In the late 1990s, Wine Technology Group introduced VinWizard to the winemaking world. It’s a system that can monitor and control tank temperature, automate pumpovers, and beyond—even on legacy equipment.

VinWizard’s MLP and pumpover control shows the Multi Level Probe being inserted into a concrete tank. The pumpovers can be automated based on readings from the probe

Founder David Gill knew that wineries were hiring electricians to install tank control components, but the generic systems were failing because they weren’t suitable to the wine industry. He knew a system that could interface with all components, from tanks to refrigeration to water, would be a benefit. His New Zealand-based company was also located in prime territory, since the wine industry in the area was largely led by young winemakers who were unafraid to adopt new technologies. Today, the global company serves close to 200 wineries worldwide.

“The ones who have taken this up are the new generation looking for technology that can provide more than what is traditionally being considered,” says Bob Richards, managing director of Wine Technology America Inc. The system ties into all winery aspects, providing remote visibility to tanks, pumps, chillers, CO2 and water levels, and more. And what’s probably one of its most attractive aspects is that it works with all components, whether old or new, substantially improving their performance. The result? Power and labor savings of up to 40 percent.

VinWizard’s MLP-Screen: The thermal bar on the screen shows the temperature variance from top to bottom

Consider traditional tank temperature monitoring systems, which typically consist of a single temperature probe in the tank. “I see the day coming where wineries will ask how they got by on that,” says Richards. VinWizard has an IQ award-winning option that uses a series of five to 32 temperature sensors, positioned from cap to bottom. The winemaker can see the temperature at all levels, as well as watch how things change during different stages of fermentation. “We see differences of up to 30 degrees in a single tank,” he adds. By using the information provided by the sensors, winemakers can automate functions like pumpovers and stirrers to better control temperature, which can help improve wine while using less refrigeration. “Our tools provide a greater understanding of what’s happening inside the tanks,” says Richards.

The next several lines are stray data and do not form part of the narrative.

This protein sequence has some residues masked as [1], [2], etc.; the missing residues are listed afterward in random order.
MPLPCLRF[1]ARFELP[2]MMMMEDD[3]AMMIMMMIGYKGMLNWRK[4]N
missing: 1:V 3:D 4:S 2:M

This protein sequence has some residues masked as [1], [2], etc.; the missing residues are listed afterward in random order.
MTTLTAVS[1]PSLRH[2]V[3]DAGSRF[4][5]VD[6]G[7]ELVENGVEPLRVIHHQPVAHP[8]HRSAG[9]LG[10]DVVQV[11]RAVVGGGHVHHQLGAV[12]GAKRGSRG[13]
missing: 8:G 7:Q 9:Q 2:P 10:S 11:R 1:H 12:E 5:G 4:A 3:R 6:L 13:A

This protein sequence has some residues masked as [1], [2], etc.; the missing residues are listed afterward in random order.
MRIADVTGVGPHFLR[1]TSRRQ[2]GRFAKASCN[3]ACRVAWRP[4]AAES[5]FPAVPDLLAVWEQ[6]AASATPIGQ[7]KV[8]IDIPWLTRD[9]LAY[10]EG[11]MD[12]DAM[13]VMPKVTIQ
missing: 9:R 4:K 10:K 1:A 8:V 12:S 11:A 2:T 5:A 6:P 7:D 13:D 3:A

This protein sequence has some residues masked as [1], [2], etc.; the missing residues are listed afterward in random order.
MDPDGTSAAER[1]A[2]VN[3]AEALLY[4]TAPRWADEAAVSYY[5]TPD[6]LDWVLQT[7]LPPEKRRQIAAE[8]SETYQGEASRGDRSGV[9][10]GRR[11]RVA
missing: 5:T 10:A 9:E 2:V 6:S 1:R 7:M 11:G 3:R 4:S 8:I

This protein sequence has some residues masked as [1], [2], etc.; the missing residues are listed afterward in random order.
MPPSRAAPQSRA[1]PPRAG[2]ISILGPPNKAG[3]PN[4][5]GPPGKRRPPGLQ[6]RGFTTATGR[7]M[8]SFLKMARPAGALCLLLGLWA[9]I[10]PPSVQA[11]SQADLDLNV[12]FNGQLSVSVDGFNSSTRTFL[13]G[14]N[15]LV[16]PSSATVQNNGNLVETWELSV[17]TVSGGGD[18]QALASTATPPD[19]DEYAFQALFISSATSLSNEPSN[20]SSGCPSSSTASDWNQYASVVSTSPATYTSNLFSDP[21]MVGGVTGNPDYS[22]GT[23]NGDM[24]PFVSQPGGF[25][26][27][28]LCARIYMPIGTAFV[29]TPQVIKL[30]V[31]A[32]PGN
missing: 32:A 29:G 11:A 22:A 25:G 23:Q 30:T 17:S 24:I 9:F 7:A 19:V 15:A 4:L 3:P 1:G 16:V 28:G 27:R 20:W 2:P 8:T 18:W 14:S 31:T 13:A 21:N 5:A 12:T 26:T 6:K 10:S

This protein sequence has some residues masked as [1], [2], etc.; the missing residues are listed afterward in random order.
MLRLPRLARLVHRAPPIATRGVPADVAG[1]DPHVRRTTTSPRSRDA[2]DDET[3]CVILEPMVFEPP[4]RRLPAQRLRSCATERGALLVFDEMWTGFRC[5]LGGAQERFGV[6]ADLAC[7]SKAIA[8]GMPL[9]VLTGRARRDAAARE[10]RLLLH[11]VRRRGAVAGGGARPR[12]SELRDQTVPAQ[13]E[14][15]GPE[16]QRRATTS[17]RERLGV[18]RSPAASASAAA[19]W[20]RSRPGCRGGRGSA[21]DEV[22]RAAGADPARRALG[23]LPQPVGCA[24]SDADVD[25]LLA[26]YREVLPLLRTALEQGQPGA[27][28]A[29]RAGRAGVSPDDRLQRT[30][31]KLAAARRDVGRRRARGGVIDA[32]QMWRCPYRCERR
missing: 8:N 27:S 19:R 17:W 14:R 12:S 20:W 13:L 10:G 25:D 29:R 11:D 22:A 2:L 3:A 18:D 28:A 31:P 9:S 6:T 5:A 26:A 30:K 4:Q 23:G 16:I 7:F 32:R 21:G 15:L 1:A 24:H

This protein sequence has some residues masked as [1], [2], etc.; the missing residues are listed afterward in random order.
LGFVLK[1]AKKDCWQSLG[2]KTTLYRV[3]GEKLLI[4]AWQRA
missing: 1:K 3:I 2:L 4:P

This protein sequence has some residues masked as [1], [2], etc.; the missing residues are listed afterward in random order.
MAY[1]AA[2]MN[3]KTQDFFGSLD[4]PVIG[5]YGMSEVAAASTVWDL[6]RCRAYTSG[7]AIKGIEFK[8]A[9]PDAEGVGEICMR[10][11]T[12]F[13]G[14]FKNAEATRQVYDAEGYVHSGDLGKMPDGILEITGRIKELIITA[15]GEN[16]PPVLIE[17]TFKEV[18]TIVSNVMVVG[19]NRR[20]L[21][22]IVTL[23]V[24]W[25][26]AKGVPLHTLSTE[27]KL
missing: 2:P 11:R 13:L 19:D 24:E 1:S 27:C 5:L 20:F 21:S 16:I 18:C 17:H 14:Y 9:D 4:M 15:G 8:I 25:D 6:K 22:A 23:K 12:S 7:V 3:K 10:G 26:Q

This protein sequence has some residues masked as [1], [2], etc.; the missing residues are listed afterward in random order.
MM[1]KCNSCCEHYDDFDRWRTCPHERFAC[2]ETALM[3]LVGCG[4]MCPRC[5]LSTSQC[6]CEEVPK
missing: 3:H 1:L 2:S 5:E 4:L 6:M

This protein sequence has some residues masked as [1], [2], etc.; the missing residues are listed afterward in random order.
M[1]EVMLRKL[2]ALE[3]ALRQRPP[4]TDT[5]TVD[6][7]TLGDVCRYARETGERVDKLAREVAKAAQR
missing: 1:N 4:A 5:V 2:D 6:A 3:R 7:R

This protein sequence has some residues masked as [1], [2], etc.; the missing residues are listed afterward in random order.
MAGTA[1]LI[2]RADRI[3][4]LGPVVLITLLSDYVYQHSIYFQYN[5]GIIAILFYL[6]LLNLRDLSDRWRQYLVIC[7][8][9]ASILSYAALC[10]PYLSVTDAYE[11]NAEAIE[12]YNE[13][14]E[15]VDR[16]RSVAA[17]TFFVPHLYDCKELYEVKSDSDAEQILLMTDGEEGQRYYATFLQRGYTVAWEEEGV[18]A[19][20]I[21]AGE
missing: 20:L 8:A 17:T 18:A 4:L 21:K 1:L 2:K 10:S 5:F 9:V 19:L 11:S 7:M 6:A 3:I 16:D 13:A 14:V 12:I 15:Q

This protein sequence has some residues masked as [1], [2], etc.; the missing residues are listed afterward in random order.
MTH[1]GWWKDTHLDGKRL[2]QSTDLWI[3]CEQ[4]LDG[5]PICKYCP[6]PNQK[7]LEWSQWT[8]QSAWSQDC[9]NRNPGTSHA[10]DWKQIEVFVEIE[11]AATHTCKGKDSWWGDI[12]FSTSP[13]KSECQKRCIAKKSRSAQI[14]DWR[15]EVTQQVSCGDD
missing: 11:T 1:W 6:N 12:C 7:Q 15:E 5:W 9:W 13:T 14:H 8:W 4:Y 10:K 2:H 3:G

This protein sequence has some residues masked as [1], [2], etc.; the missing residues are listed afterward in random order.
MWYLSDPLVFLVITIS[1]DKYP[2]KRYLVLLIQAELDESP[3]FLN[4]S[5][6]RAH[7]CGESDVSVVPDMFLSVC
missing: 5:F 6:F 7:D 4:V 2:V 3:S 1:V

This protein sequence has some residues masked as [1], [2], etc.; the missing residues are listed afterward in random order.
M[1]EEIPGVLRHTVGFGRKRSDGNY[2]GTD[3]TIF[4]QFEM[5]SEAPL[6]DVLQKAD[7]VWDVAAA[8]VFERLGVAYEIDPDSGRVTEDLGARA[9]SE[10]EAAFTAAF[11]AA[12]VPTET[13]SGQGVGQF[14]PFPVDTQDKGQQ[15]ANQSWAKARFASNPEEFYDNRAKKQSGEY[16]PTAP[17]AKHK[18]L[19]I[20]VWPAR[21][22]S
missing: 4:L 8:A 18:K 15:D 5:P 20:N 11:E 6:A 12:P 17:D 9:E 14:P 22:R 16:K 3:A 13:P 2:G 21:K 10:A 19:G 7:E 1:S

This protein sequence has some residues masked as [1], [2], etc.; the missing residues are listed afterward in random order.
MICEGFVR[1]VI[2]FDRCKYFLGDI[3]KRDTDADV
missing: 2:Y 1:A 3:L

Today, researchers at UC Davis and New Zealand-based Bragato Research Winery are using the system to create and prove concepts to share with the wine industry. Examples include pulse cooling and a brix monitoring sensor, which the company hopes to bring to market later this year.

Chart zoomed in: Winemakers see a chart showing each level of the tank over the life of the ferment. From this they can see the effect of pumpovers when lines converge and diverge

Wine Technology Group is also looking into the potential for using wireless technology more efficiently. For example, it isn’t easy to run cables within a cave. “We’re always working on new technology to bring aging facilities into the new era. Older facilities may have outdated systems, but they have the core assets in place and want to be more efficient. We have to work around their limitations,” says Richards. “What we can do now is staggering. We’ve created an open system architecture that can take the latest advances in technology and apply that to a tank of wine.”

One of the company’s biggest challenges is making the wine industry aware of new options. “Often, an engineering company will build a winery, but it ends up being built with limitations of many non-integrated components. The challenge is for suppliers with innovative technology to show people how to move beyond traditional ways of thinking.

“Being a global entity, over time, we’ve expanded to include a wide range of thoughts and ideas that we can bring back to the head office and use to constantly upgrade components and deliver something relevant for what’s coming up tomorrow,” says Richards.

“The industry knows what it wants,” he adds. “What we do is take its winemakers on a journey they didn’t originally consider.”